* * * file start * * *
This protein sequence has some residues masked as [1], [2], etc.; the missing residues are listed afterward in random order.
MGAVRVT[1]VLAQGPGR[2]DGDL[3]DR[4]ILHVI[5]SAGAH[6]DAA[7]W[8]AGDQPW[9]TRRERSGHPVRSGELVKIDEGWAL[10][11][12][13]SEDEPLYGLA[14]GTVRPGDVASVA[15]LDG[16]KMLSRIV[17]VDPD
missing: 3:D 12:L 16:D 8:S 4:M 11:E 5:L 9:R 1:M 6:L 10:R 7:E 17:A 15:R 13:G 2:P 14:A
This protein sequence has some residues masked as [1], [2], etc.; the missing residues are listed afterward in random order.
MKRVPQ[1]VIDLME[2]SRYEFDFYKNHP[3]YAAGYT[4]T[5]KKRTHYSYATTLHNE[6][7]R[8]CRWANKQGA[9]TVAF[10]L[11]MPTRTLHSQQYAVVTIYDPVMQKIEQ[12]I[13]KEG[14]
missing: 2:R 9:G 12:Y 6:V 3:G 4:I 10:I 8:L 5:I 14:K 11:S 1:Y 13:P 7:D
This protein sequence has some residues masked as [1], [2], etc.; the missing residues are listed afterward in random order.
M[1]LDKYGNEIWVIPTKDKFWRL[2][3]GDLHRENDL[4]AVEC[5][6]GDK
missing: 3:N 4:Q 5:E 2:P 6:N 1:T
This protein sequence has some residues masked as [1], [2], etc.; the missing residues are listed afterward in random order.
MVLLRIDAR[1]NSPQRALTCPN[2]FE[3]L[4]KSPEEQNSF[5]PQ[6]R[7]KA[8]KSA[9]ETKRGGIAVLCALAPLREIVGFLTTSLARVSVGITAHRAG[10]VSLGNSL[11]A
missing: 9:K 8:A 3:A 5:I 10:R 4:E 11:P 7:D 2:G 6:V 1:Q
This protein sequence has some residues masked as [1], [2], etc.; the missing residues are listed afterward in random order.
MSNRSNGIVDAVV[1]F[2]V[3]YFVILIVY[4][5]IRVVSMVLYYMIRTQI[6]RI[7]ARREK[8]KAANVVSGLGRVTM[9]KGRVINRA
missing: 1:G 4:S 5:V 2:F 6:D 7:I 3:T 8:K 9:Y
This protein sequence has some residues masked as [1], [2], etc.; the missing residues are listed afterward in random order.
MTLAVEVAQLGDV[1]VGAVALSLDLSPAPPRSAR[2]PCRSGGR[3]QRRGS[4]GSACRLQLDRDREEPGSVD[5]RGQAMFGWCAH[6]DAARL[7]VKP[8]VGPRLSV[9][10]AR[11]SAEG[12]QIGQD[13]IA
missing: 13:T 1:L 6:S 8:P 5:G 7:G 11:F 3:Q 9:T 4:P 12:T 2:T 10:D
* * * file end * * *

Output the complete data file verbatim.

This protein sequence has some residues masked as [1], [2], etc.; the missing residues are listed afterward in random order.
MGAVRVT[1]VLAQGPGR[2]DGDL[3]DR[4]ILHVI[5]SAGAH[6]DAA[7]W[8]AGDQPW[9]TRRERSGHPVRSGELVKIDEGWAL[10][11][12][13]SEDEPLYGLA[14]GTVRPGDVASVA[15]LDG[16]KMLSRIV[17]VDPD
missing: 3:D 12:L 16:D 8:S 4:M 11:E 5:L 9:R 1:M 6:L 10:R 7:E 17:A 15:R 13:G 2:P 14:A
This protein sequence has some residues masked as [1], [2], etc.; the missing residues are listed afterward in random order.
MKRVPQ[1]VIDLME[2]SRYEFDFYKNHP[3]YAAGYT[4]T[5]KKRTHYSYATTLHNE[6][7]R[8]CRWANKQGA[9]TVAF[10]L[11]MPTRTLHSQQYAVVTIYDPVMQKIEQ[12]I[13]KEG[14]
missing: 2:R 9:G 12:Y 6:V 3:G 4:I 10:I 8:L 5:I 14:K 11:S 1:Y 13:P 7:D
This protein sequence has some residues masked as [1], [2], etc.; the missing residues are listed afterward in random order.
M[1]LDKYGNEIWVIPTKDKFWRL[2][3]GDLHRENDL[4]AVEC[5][6]GDK
missing: 3:N 4:Q 5:E 2:P 6:N 1:T
This protein sequence has some residues masked as [1], [2], etc.; the missing residues are listed afterward in random order.
MVLLRIDAR[1]NSPQRALTCPN[2]FE[3]L[4]KSPEEQNSF[5]PQ[6]R[7]KA[8]KSA[9]ETKRGGIAVLCALAPLREIVGFLTTSLARVSVGITAHRAG[10]VSLGNSL[11]A
missing: 9:K 8:A 3:A 5:I 10:R 4:E 11:P 7:D 2:G 6:V 1:Q
This protein sequence has some residues masked as [1], [2], etc.; the missing residues are listed afterward in random order.
MSNRSNGIVDAVV[1]F[2]V[3]YFVILIVY[4][5]IRVVSMVLYYMIRTQI[6]RI[7]ARREK[8]KAANVVSGLGRVTM[9]KGRVINRA
missing: 1:G 4:S 5:V 2:F 6:D 7:I 3:T 8:K 9:Y
This protein sequence has some residues masked as [1], [2], etc.; the missing residues are listed afterward in random order.
MTLAVEVAQLGDV[1]VGAVALSLDLSPAPPRSAR[2]PCRSGGR[3]QRRGS[4]GSACRLQLDRDREEPGSVD[5]RGQAMFGWCAH[6]DAARL[7]VKP[8]VGPRLSV[9][10]AR[11]SAEG[12]QIGQD[13]IA
missing: 13:T 1:L 6:S 8:P 5:G 7:G 11:F 3:Q 9:T 4:P 12:T 2:T 10:D